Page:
As Canada criticises Zimbabwe over diamonds, how exemplary are its mining investments?

Jun 26, 2011

Canada has been in the forefront of efforts to stop the exports of diamonds from Zimbabwe's Marange diamond fields. As an important member of the Kimberley Process and a country with an overall 'clean' international image, Canada's concerns over government human rights abuses at Marange and the marginalisation of the local communities have some weight. But it turns out that Canada has some human rights-in-mining issues of its own to worry about.

In the Kimberley Process Canada has sided with the US, UK and other Western countries to oppose the lifting of the ban on Zimbabwe selling its Marange diamonds freely on the global market, and against the African and other countries that are on Zimbabwe's side. Last week when the DRCongolese current chairman of the KP announced (for the second time this year) that the ban on Marange diamonds had been lifted, the Western  members made it clear that they did not agree, throwing the KP's requirement of a consensus position on important issues into disarray.

Canada's minister of foreign affairs issued (June 26 2011) by issuing a statement:

"Contrary to the Chair's Notice, key concerns were not addressed and Canada, and like-minded states, did not endorse the proposal submitted by the Chair. The notice was issued in contravention of rules and procedures of the Kimberley Process. We are advising the Canadian diamond industry against trade in Marange diamonds."

"In light of the Zimbabwean military's brutal crackdown on miners in December 2008, Canada continues to call for supervised exports from two Marange mines and a credible monitoring arrangement. Without these systems in place, Canada refuses to go along with the plan to certify Zimbabwe's diamonds.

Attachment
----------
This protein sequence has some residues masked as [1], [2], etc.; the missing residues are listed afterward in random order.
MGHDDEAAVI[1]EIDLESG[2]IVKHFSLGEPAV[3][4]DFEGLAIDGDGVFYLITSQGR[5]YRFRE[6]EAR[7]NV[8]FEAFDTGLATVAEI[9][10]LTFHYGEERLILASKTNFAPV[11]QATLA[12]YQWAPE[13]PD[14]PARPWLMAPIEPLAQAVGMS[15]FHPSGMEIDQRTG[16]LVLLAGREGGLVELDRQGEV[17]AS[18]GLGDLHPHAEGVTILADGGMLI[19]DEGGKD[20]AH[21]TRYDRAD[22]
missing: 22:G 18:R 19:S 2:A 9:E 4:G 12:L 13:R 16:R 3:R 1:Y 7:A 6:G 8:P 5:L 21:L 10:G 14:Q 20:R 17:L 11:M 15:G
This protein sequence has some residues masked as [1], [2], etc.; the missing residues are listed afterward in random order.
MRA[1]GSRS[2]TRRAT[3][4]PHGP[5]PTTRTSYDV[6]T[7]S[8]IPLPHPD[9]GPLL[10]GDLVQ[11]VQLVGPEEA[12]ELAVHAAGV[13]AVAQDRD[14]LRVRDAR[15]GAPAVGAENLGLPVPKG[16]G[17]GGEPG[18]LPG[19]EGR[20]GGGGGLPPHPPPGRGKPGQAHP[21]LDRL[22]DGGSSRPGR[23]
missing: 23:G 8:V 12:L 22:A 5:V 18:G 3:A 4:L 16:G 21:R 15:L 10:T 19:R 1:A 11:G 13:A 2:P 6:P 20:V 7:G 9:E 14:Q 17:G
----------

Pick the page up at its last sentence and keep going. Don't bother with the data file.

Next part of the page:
"All diamond-producing countries stand to lose if the Kimberley Process is rendered ineffective. Canada will continue to work to address the fundamental weaknesses of the Kimberley Process and find a credible solution that is satisfactory to all stakeholders."

"Marange diamonds should benefit the people of Zimbabwe. One important step toward this goal is to ensure that the diamonds are properly and credibly certified through a strong Kimberley Process."

Strong stuff from Canada!

Canadian civil society groups have been vocal in their support of their counterparts in Zimbabwe who are working to halt government abuses at Marange, and to try to ensure that the local people get a share of the bounty from the recently discovered precious stones in their area.

But in an article headed 'Bringing Canadian mining to justice' (, Karyn Keenan writes that there are also human rights questions surrounding Canadian mining companies' growing presence in Africa.

She writes, "As with other mining regions, Africa is rife with complaints concerning human rights abuse and environmental destruction associated with these investments. Most recently, five people were fatally shot at Barrick Gold’s North Mara mine in Tanzania and allegations have surfaced regarding sexual abuse at this operation. Barrick reports finding ‘credible evidence’ that its security guards and Tanzanian police sexually assaulted local women."

Says Keenan,"Canadian mining companies seem to enjoy impunity virtually everywhere that they operate overseas. Many governments are unable or unwilling to effectively regulate transnational corporations, and judicial institutions are often compromised by myriad issues."